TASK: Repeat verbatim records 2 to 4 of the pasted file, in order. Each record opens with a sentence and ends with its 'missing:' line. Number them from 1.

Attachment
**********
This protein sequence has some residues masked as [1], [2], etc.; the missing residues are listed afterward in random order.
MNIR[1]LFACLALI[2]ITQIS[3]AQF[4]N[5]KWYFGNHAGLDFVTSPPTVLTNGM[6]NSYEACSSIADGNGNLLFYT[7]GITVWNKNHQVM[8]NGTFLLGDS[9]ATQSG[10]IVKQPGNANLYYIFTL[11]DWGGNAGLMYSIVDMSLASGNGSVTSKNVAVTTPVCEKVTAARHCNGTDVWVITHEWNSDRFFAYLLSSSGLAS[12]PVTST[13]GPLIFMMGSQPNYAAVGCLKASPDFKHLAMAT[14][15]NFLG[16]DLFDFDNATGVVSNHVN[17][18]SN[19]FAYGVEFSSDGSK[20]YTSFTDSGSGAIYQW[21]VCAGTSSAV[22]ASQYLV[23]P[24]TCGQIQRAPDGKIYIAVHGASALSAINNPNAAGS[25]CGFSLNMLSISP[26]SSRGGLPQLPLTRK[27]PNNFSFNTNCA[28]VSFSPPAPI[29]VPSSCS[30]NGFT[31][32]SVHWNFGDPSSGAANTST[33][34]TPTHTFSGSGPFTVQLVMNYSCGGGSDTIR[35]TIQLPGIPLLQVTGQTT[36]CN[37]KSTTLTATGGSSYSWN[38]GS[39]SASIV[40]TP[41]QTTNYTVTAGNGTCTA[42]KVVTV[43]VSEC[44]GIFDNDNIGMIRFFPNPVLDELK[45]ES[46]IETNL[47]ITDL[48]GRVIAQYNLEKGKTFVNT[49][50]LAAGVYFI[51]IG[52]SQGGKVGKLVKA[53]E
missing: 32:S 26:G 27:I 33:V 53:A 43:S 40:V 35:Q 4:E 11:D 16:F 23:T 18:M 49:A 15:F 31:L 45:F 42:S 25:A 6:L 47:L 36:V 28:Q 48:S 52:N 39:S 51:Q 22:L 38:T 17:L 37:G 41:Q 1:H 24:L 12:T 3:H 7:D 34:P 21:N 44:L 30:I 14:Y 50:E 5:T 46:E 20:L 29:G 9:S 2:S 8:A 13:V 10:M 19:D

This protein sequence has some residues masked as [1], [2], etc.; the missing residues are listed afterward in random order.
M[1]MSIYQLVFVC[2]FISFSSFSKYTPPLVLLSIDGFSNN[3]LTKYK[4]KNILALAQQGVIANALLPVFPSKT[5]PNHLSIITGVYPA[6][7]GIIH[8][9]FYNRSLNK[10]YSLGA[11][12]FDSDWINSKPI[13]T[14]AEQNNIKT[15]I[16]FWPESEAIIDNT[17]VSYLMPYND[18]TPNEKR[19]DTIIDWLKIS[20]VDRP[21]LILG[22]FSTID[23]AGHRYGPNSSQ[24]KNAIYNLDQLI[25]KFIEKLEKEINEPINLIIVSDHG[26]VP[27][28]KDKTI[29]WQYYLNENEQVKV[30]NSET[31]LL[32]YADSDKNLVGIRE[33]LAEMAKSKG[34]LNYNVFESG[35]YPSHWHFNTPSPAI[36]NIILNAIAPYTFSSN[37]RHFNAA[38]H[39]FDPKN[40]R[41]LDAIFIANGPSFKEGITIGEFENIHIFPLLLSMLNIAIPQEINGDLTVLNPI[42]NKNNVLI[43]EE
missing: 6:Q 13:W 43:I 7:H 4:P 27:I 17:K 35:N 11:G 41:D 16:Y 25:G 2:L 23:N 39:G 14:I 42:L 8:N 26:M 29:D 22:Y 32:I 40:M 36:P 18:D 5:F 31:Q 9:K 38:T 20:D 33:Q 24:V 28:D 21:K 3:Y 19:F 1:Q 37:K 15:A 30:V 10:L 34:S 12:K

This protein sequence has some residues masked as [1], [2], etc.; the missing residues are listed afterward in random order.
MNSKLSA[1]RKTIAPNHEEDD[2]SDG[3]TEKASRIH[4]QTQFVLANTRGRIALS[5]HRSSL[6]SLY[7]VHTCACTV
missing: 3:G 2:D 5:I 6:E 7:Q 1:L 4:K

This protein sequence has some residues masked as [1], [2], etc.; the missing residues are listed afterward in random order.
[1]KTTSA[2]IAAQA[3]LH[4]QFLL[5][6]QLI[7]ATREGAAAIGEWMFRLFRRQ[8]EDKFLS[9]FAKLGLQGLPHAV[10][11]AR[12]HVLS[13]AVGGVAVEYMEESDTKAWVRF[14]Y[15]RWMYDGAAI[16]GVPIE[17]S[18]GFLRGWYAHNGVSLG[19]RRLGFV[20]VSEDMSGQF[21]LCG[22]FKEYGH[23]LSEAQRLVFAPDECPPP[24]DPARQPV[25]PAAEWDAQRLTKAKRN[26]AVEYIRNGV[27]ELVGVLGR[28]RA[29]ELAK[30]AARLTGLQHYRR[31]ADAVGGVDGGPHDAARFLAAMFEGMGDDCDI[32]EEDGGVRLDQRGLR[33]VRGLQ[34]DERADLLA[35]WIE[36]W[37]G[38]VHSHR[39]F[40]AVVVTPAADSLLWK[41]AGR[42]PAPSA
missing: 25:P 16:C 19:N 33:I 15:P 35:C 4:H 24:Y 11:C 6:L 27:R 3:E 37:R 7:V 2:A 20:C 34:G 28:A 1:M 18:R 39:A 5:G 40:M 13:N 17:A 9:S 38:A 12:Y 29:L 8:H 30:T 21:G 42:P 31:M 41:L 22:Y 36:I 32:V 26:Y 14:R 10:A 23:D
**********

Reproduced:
This protein sequence has some residues masked as [1], [2], etc.; the missing residues are listed afterward in random order.
M[1]MSIYQLVFVC[2]FISFSSFSKYTPPLVLLSIDGFSNN[3]LTKYK[4]KNILALAQQGVIANALLPVFPSKT[5]PNHLSIITGVYPA[6][7]GIIH[8][9]FYNRSLNK[10]YSLGA[11][12]FDSDWINSKPI[13]T[14]AEQNNIKT[15]I[16]FWPESEAIIDNT[17]VSYLMPYND[18]TPNEKR[19]DTIIDWLKIS[20]VDRP[21]LILG[22]FSTID[23]AGHRYGPNSSQ[24]KNAIYNLDQLI[25]KFIEKLEKEINEPINLIIVSDHG[26]VP[27][28]KDKTI[29]WQYYLNENEQVKV[30]NSET[31]LL[32]YADSDKNLVGIRE[33]LAEMAKSKG[34]LNYNVFESG[35]YPSHWHFNTPSPAI[36]NIILNAIAPYTFSSN[37]RHFNAA[38]H[39]FDPKN[40]R[41]LDAIFIANGPSFKEGITIGEFENIHIFPLLLSMLNIAIPQEINGDLTVLNPI[42]NKNNVLI[43]EE
missing: 6:Q 13:W 43:I 7:H 4:P 27:I 17:K 35:N 11:G 41:D 16:Y 25:G 2:L 23:N 39:G 14:I 42:L 8:N 26:M 29:D 22:Y 32:I 40:M 36:P 18:D 5:F 31:Q 9:K 38:T 20:D 33:Q 24:V 28:D 21:K 3:Y 19:F 1:Q 37:K 15:A 30:V 10:L 34:S 12:K

This protein sequence has some residues masked as [1], [2], etc.; the missing residues are listed afterward in random order.
MNSKLSA[1]RKTIAPNHEEDD[2]SDG[3]TEKASRIH[4]QTQFVLANTRGRIALS[5]HRSSL[6]SLY[7]VHTCACTV
missing: 3:G 2:D 5:I 6:E 7:Q 1:L 4:K

This protein sequence has some residues masked as [1], [2], etc.; the missing residues are listed afterward in random order.
[1]KTTSA[2]IAAQA[3]LH[4]QFLL[5][6]QLI[7]ATREGAAAIGEWMFRLFRRQ[8]EDKFLS[9]FAKLGLQGLPHAV[10][11]AR[12]HVLS[13]AVGGVAVEYMEESDTKAWVRF[14]Y[15]RWMYDGAAI[16]GVPIE[17]S[18]GFLRGWYAHNGVSLG[19]RRLGFV[20]VSEDMSGQF[21]LCG[22]FKEYGH[23]LSEAQRLVFAPDECPPP[24]DPARQPV[25]PAAEWDAQRLTKAKRN[26]AVEYIRNGV[27]ELVGVLGR[28]RA[29]ELAK[30]AARLTGLQHYRR[31]ADAVGGVDGGPHDAARFLAAMFEGMGDDCDI[32]EEDGGVRLDQRGLR[33]VRGLQ[34]DERADLLA[35]WIE[36]W[37]G[38]VHSHR[39]F[40]AVVVTPAADSLLWK[41]AGR[42]PAPSA
missing: 25:P 16:C 19:N 33:I 15:P 35:C 4:H 24:Y 11:C 6:L 27:R 3:E 37:R 7:V 2:A 20:C 34:G 28:A 1:M 18:R 39:A 5:G 40:M 13:N 17:A 9:S 38:A 12:Y 29:L 8:H 30:T 21:G 42:P 31:M 41:L 22:Y 36:I 32:V 26:Y 14:R 10:A 23:D